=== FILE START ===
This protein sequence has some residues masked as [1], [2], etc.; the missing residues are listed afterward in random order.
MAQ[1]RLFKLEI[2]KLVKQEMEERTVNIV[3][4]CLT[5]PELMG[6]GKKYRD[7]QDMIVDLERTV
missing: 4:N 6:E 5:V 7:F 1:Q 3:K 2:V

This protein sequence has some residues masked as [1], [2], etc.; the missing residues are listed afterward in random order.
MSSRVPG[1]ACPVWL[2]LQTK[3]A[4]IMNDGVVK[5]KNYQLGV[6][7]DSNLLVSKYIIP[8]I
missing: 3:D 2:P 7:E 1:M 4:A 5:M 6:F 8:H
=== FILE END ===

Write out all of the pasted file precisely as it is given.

This protein sequence has some residues masked as [1], [2], etc.; the missing residues are listed afterward in random order.
MAQ[1]RLFKLEI[2]KLVKQEMEERTVNIV[3][4]CLT[5]PELMG[6]GKKYRD[7]QDMIVDLERTV
missing: 4:N 6:E 5:V 7:F 1:Q 3:K 2:V

This protein sequence has some residues masked as [1], [2], etc.; the missing residues are listed afterward in random order.
MSSRVPG[1]ACPVWL[2]LQTK[3]A[4]IMNDGVVK[5]KNYQLGV[6][7]DSNLLVSKYIIP[8]I
missing: 3:D 2:P 7:E 1:M 4:A 5:M 6:F 8:H